• discussion of concerns not resolved between a student and a faculty member
  • review of proposed changes to an academic plan of study 

Coordinator of Externship

  • placement into an externship site
  • discussion of concerns with on-site supervisor or working conditions at the externship
  • consultation relative to completion of the KASA 

Academic Advisors

  • development of, and review of changes to, an academic plan of study
  • request for a course override based on space limitations, prerequisites, or credit hours
  • substitutions approved for a graduate plan of study
  • submission of Praxis examination scores
  • completion of ASHA paperwork after graduation

Student Resources

Communications Disorders Clinic 

The UCF Communication Disorders Clinic provides a full range of services for children and adults with speech, language, hearing, swallowing and related disorders.  To schedule an evaluation or treatment, you may contact the Clinic at (407) 882-0468.

Counseling Services 

The UCF Counseling Center is comprised of professional mental health counselors, psychologists, and graduate interns who offer a variety of counseling services including individual and group services and career or crisis counseling. All counseling services are offered free of charge for currently enrolled UCF students. Visit the UCF Counseling Center website for further information on services and hours of operation.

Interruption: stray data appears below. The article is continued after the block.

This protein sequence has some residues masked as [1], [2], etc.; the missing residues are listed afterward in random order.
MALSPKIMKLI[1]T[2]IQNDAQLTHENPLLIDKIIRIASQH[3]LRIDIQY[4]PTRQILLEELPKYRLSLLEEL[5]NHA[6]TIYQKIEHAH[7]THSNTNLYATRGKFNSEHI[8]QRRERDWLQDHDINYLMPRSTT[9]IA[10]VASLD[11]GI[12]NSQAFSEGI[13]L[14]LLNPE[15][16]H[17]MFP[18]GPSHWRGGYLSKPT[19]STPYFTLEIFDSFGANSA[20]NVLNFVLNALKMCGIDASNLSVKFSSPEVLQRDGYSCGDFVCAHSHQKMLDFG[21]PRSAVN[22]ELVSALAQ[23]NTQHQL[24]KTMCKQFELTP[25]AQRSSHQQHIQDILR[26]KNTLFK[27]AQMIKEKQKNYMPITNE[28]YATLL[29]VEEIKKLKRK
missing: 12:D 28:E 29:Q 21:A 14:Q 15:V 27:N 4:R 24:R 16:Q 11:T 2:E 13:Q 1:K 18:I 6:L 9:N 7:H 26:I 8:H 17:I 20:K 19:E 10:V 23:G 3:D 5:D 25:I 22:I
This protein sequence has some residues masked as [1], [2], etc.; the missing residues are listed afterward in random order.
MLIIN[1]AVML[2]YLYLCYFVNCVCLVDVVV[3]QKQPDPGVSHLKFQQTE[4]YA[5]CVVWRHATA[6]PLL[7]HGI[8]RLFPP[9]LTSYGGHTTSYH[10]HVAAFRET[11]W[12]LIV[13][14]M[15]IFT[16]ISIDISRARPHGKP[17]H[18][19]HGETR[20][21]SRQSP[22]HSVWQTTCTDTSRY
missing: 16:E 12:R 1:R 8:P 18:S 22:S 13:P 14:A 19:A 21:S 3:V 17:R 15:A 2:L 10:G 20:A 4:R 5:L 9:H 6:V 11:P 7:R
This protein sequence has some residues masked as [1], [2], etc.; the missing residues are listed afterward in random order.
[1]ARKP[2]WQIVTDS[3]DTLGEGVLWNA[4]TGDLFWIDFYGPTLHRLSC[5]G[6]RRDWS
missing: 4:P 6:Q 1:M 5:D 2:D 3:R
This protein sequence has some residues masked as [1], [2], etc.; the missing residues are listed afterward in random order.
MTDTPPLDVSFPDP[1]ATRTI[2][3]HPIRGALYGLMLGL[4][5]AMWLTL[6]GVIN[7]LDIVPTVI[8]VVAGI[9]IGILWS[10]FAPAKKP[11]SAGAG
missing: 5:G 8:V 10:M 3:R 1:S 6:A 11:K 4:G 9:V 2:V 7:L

Multicultural Academic and Support Services

The Office of Multicultural Academic and Support Services (MASS) provides comprehensive academic support, cultural enrichment, consultation, and referral services that promote the recruitment, admission, retention, and graduation of African American, Hispanic American, Asian American and Native American students. MASS offers personalized advising and support, monitors academic progress, sponsors a six week summer program, called Seizing Opportunities for Achievement and Retention (SOAR), and designs and coordinates cultural and social activities to assist multicultural students in realizing their academic, career and personal goals. MASS serves as the focal point of operations in addressing the specific needs, issues and concerns that confront multicultural students at UCF.

Center for Multicultural Multilingual Studies

The UCF Center for Multilingual Multicultural Studies provides English language programs for international students who desire to enhance their educational and/or research experience at UCF. The Multicultural Center also promotes multicultural awareness in the UCF community.

Student Disability Services